As of now, 4G is the best widely available telecommunication technology available across the globe. However, its been in use for over a decade. And the biggest news is that researches have been trying to improve it for the entire decade. Now, the improvement in telecommunications technology is just at the brink and we cannot wait for it to go global.
Selected carriers had started rolling out the next generation 5G technology in select cities around two years ago. Now, it is expected to see a global rollout this year. This will put the human civilization into the 5th generation of mobile communications.
As of now, it seems like there are more questions about 5G than there are answers. Many are wondering what is 5G and how will it impact our lives. Others are waiting for 5G services to launch in their area. Some are also wondering whether their phones will be able to run on a 5G network or not. Today, we will be answering all these questions.
What is 5G?
The first question that most of you might want to ask is, what is 5G?
The answer is pretty simple, 5G is the next generation of mobile broadband that will eventually replace or at least augment your 4G LTE connection much as 4G did to 3G almost a decade ago now.
The 5G network will bring exponentially faster download and upload speeds. This will also affect the latency/ping or in layman terms, the time taken to connect with a server in a positive manner.
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How does 5G Work?
The next question that might arise in your mind is, how does the 5G network work?
There are several factors that affect how 5G works and it is very different from how traditional networks like 4G LTE work. One of the biggest factors is the spectrum. It works on different spectrum bands, which might not seem important to a layman, but will have a dramatic effect on daily usage.
The first one is the low-band spectrum, which can also be described as a sub 1GHz spectrum. Most 4G LTE network work on this and the bandwidth is nearly depleted, that's why we have started facing a number of network problems these days. It offers great coverage area and wall penetration capabilities, but the data speeds peak at 100Mbps.
Then there comes the mid-band spectrum, which provides faster speeds and lower latency compared to low-band networks. However, its wall penetration capabilities aren't so great when compared to the low-band spectrum. Users can expect speeds to peak at around 1Gbps.
Lastly, there is the high-band spectrum, which delivers the highest performance for 5G. However, all that power comes with a number of drawbacks. The high-band spectrum is referred to as mmWave. It can offer peak speeds of up to 10Gbps and has extremely low latency. All this sounds like a dream, but its coverage area and then wall penetration capabilities are not so good.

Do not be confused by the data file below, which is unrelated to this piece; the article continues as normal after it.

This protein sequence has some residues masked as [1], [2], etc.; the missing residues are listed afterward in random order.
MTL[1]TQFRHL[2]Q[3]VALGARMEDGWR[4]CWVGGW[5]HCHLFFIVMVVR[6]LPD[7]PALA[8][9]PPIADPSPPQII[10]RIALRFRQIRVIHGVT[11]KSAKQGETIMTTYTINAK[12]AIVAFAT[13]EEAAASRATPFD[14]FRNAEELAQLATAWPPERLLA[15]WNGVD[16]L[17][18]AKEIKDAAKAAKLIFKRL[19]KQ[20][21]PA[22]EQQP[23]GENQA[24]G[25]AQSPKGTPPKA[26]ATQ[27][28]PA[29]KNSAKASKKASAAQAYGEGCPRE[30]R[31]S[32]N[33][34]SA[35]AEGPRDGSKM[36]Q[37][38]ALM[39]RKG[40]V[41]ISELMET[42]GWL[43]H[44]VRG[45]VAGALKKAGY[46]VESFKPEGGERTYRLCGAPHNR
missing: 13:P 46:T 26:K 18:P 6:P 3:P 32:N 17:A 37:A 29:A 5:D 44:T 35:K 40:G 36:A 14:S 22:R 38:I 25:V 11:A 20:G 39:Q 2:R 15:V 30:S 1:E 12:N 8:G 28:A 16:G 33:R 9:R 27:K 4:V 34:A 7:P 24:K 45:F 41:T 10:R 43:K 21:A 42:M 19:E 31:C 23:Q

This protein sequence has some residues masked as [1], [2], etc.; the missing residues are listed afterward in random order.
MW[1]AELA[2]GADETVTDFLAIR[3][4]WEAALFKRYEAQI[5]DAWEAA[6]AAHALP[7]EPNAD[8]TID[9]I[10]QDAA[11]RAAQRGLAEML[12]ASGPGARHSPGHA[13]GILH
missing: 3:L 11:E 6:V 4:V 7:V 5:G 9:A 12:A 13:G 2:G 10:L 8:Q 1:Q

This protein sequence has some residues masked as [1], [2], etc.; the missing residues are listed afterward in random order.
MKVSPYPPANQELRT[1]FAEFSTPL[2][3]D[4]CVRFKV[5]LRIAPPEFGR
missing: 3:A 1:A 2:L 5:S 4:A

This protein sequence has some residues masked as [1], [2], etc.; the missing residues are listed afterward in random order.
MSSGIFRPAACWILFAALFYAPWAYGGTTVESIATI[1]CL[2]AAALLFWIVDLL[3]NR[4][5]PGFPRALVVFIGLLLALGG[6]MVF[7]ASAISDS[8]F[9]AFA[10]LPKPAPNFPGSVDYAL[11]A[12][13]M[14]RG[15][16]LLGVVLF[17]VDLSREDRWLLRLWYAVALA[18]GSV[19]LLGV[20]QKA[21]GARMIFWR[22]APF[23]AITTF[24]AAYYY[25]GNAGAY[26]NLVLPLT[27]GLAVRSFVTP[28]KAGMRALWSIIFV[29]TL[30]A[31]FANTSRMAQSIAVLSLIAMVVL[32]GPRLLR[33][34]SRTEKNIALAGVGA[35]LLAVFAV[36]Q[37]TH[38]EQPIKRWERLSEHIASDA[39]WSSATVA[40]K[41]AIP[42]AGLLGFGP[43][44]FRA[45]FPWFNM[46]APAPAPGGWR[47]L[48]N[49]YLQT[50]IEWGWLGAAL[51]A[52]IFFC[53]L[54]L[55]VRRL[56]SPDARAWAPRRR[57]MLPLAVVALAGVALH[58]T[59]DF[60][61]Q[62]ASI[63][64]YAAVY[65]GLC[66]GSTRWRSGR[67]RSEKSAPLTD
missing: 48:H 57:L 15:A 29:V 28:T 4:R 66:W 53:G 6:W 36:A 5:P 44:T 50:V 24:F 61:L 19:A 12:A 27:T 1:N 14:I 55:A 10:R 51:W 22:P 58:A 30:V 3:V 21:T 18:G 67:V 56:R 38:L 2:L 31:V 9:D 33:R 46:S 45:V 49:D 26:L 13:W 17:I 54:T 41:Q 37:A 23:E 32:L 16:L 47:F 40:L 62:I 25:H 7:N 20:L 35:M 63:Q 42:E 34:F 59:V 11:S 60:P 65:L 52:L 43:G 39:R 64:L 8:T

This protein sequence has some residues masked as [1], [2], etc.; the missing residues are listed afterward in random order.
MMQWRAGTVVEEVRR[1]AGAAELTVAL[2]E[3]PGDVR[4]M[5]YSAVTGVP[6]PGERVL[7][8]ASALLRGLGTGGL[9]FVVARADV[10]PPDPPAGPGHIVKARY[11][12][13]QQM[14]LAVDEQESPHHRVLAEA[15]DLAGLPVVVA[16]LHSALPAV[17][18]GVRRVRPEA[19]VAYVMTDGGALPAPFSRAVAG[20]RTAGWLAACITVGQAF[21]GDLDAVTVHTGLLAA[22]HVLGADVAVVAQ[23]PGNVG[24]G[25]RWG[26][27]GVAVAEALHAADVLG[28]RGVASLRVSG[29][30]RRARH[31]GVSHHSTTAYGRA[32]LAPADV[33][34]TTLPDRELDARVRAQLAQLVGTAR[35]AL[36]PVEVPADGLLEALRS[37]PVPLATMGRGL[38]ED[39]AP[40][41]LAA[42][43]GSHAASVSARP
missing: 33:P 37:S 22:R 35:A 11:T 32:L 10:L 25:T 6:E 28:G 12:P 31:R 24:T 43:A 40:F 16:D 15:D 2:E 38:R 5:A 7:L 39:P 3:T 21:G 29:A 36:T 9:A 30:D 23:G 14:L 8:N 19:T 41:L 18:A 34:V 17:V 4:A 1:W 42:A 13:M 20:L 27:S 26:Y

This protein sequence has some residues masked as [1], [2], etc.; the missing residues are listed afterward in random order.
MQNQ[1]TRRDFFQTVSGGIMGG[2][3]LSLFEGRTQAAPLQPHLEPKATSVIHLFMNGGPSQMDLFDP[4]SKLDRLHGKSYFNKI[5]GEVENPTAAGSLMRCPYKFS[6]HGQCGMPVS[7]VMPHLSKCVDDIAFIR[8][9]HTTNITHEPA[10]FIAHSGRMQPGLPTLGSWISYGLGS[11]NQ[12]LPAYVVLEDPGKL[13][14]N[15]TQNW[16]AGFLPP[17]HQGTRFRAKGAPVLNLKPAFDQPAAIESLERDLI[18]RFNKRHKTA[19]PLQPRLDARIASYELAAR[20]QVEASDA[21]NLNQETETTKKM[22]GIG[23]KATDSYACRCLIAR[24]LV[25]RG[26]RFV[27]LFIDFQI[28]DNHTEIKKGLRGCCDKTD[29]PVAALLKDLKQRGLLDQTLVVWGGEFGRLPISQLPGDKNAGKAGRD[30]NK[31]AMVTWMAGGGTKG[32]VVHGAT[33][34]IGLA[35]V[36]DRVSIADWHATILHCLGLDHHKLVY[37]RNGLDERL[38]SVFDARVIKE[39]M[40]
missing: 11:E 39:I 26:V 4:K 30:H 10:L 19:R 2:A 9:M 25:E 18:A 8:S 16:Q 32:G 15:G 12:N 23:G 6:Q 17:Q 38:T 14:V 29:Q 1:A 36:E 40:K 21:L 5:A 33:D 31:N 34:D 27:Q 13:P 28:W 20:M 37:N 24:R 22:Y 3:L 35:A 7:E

How fast 5G really is?
The International Telecommunication Union (ITU) is a specialized agency in the United Nations with the sole purpose of setting up technical standards for communication technologies. It also sets the rules for radio spectrum usage and telecommunications interoperability. The standards set by them for the 5G performance targets are as follows:
Peak data rate: 5G will offer significantly faster data speeds. At its peak, the data rates can hit up to 20Gbps downlink and 10Gbps uplink. That will be the speed shared by all the users from an endpoint. While the peak data rates for 5G sound pretty impressive, actual speeds won’t be the same. Users will experience up to 100Mbps download speeds and 50Mbps of upload speeds.
Latency: The time it takes data to travel from one point to another on the internet is known as the latency. In ideal circumstances, it should be around 4 milliseconds. In high priority cases, it can drop up to 1 millisecond. This will enable video calls in sensitive situations like surgeries.
Efficiency: Radio interfaces, in theory, will be energy efficient when in use, and will drop to a low-energy mode when not in use. In a perfect world, the change between low-energy mode and out of it should take less than 10 milliseconds.
Spectral efficiency: The optimised use of the spectrum and the bandwidth to maximise data transfer with minimum transmission errors is called the spectral efficiency. 5G theoretically should have a slightly improved spectral efficiency over 4G LTE.
Connection density: 5G networks should be able to support many more connected devices than LTE, thus having a way larger bandwidth. The standard states 5G will be able to support about 1 million connected devices per square kilometer. Considering the slew of IoT based devices launching every week, this absurdly high number is necessary for the future.
How will 5G improve our life?
Improve broadband: With so many people using the mobile broadband network with the bandwidth almost full, in order to continue using mobile broadband without any issues, the move to 5G is absolutely necessary. Also, there is an added benefit of speed. With increased bandwidths, we will see a lot more reliable networks.
Autonomous vehicles: We are expecting the rise of autonomous driving vehicles. In order to make sure it communicates with other vehicles on the road properly without any issue, 5G networks will help a lot.
Imagine, if the car brakes in front of you and that is communicated to your car and it brakes, it will save many lives. They can also communicate about traffic conditions and more, helping users decide the route in advance.
Remote device control: Since 5G support has remarkably low latency, remote controlling heavy construction machinery and more will become much easier. Keeping people out of harm's way while working in hazardous environments like mines.
Health care: The benefit of ultra-low latency extends in health care too. Things like telemedicine, remote recovery and physical therapy via AR, precision surgery and even remote surgery in the coming years might be a reality with 5G.